By placing the bees in a situation that mimics a feral setting as you propose, you should be able over time to regress the bees and promote the traits that make the survivors so resistant to many of the pests that ravage the usual domestic hive.
  Keep really good notes and records on what you do and don't do, and what the bees do as time goes by. Win or lose the information may help the next person.
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I was born about 100 years too early, or to late.
Danger Brown
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« Reply #9 on: June 28, 2012, 11:28:02 PM »

Thanks folks!
I had sorta expected to get yelled at because I realize most beekeeps use medicine. It's been a pleasant surprise to have a certain amount of acceptance.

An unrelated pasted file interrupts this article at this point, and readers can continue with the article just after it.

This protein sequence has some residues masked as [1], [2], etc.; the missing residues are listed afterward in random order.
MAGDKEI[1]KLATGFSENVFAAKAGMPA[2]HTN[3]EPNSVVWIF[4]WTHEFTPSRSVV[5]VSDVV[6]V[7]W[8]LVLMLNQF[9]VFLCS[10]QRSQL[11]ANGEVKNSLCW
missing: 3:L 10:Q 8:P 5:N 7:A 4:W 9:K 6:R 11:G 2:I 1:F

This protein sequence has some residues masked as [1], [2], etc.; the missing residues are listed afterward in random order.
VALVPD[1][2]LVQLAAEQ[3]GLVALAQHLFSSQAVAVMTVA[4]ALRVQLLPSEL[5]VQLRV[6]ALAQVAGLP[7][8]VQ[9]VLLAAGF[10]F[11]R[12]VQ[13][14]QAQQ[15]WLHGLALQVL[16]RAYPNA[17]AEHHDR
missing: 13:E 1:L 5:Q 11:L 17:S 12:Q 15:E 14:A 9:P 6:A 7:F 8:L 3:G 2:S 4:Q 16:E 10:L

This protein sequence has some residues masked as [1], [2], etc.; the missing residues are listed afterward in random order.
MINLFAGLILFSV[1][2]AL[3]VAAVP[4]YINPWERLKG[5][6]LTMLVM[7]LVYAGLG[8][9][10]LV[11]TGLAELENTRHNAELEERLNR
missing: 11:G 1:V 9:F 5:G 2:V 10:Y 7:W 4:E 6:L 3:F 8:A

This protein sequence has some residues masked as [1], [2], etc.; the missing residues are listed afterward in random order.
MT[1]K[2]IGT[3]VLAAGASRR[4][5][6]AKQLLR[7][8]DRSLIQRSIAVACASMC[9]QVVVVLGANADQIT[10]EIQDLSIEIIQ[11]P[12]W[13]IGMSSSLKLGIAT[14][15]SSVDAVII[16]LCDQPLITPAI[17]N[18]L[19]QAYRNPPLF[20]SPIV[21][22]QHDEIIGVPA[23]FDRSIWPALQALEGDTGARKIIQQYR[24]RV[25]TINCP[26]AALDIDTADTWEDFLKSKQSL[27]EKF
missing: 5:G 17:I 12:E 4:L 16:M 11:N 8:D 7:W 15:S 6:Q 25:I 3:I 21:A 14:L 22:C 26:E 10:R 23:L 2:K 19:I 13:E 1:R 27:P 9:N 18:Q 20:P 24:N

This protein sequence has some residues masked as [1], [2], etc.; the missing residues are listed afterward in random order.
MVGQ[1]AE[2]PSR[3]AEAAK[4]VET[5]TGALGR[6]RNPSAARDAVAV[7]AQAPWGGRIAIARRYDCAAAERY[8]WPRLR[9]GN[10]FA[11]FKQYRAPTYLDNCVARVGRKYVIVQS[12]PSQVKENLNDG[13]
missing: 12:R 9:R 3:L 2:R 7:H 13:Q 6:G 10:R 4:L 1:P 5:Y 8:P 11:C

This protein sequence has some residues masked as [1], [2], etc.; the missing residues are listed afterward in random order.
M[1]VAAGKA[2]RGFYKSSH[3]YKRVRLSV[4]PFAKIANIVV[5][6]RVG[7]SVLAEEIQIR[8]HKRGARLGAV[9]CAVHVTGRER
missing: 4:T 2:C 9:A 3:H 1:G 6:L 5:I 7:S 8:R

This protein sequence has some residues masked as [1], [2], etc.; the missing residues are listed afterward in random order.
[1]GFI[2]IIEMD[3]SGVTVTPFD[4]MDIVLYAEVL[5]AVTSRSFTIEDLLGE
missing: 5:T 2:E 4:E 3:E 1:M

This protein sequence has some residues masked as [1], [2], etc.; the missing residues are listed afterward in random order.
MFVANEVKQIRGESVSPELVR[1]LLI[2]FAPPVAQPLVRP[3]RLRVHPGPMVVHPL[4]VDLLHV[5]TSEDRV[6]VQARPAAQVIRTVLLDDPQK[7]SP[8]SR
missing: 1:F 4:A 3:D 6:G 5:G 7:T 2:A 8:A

Have a wonderful day everyone!
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Tightwad
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« Reply #10 on: July 07, 2013, 09:21:43 AM »

Thanks for your input I'm a new beek and I have been doing a lot f studying to find out which way I won't to raise my bees I'm wanting to do the best for the bees!!  I understand it's up to the bee keeper to what's best for his or hers bees. I'm thinking along the ling of your thinking and Mike  Bush. But I understand that its not as easy as I was thinking or hoping it will be. But I'm having a ball with my bees thanks for your input.
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Finski